The cast puts out a lot of energy and fervour in their excellent performances from their frat boy banter (their “Ten Rules for Black Women” skit borderlines on being slightly sexist, but is a riot) carry about to the seething misogamy rising from both Sean targeting female empowerment to justify his attitude towards women and Jerome over his abandonment issues is unflinching and uncomfortable watching – and necessary viewing.
DJ O-Nomymous’ score of old- and new-school tunes stay in line with Gavin Bradley’s score and enhancing the archival and current projection footage of the civil rights struggle from Selma to Ferguson designed by Laura Warren around Bonnie Beecher’s lighting effects on the very simple cardboard box-littered set design of Glenn Davidson. Secrets of a Black Boy is a highly revealing play on what it is to be black and the fears it carries well, as so demonstrated in the midst of the Black Lives Matter movement that pointed it out what was (and still is) going on in the diaspora.
Secrets of a Black Boy continues until this Sunday (November 20). For tickets and information, call 416-504-7529 or passemuraille.com.
Almost Christmas (Universal)
Cast: Danny Glover, Kimberly Elise, Omar Epps, Mo’Nique
Writer/Director: David E. Talbert
Producers: Will Packer and Mikael Hed
You know the holidays are coming when you start seeing similarly-themed films heading for the cinemas early and first out of the gate is the average dysfunctional family comedy-drama gathered together for the season type of film for Almost Christmas. From the writer-director behind 2013’s Baggage Claim, David E. Talbert thankfully isn’t out to make his own version of National Lampoon’s Christmas Vacation since it aims for getting to the reason for the season, minus any gross-out humour.
For the first time in many years, retired auto mechanic Walter Meyers (Glover) is facing the Christmas season without his beloved wife Grace since her passing over almost a year ago and an empty house full of memories in Birmingham, Alabama. The quietness won’t be around much longer as his four grown children and three grandchildren are heading home for the next five days and the only thing he’d like is that everyone should try to get along.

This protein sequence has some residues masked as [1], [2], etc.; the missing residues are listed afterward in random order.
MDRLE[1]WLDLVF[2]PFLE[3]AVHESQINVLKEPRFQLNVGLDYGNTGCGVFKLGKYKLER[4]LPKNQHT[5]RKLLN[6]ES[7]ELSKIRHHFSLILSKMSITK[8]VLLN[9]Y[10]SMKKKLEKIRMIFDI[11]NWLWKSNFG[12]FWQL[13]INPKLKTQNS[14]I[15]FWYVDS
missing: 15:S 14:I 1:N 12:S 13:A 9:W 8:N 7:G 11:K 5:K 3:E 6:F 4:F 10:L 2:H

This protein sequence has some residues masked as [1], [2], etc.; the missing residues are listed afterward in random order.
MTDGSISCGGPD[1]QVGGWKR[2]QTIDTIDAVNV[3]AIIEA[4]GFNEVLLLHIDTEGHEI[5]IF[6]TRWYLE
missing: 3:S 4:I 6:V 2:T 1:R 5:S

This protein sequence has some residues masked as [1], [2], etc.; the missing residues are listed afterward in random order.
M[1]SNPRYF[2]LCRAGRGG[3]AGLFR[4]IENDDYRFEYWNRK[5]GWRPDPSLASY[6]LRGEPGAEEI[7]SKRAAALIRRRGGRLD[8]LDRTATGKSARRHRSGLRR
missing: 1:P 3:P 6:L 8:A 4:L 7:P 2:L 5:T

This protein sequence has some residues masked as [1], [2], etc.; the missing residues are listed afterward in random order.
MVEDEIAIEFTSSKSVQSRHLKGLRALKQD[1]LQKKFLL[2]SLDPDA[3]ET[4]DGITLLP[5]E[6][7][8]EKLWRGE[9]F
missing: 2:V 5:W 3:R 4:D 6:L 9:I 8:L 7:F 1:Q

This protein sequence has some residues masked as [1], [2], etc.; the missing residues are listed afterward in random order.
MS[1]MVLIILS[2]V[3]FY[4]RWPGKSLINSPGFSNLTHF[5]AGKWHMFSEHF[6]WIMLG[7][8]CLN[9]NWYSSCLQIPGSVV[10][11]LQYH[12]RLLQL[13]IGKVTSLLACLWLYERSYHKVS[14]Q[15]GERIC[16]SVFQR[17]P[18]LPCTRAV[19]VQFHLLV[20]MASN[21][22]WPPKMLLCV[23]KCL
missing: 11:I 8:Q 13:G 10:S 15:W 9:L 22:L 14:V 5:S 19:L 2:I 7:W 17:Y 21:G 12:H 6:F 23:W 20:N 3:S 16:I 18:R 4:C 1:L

That’s a tall order to ask for, considering snotty eldest daughter Cheryl (Elise) has a knack of picking out everybody else’s faults while blind to the cracks in her marriage to NBA washout husband Lonnie (J.B. Smoove) clinging onto his former glory days to anybody who’d listen; divorcee daughter Rachel (Gabrielle Union) with tween daughter Niya (Nadej Bailey) who’s kind of indecisive on her career goals and a constant target of big sister Cheryl’s barbs.
Eldest son Christian (Romany Malco) has his family and campaign manager (John Michael Higgins) in tow with his run for U.S. Congress seeming to be getting in the way of spending quality family time and being slightly blinded by political ambitions, while kid brother Evan (Jessie Usher) is a college football star feeling the loss over their mother the most who’s drowning his sorrows with painkillers.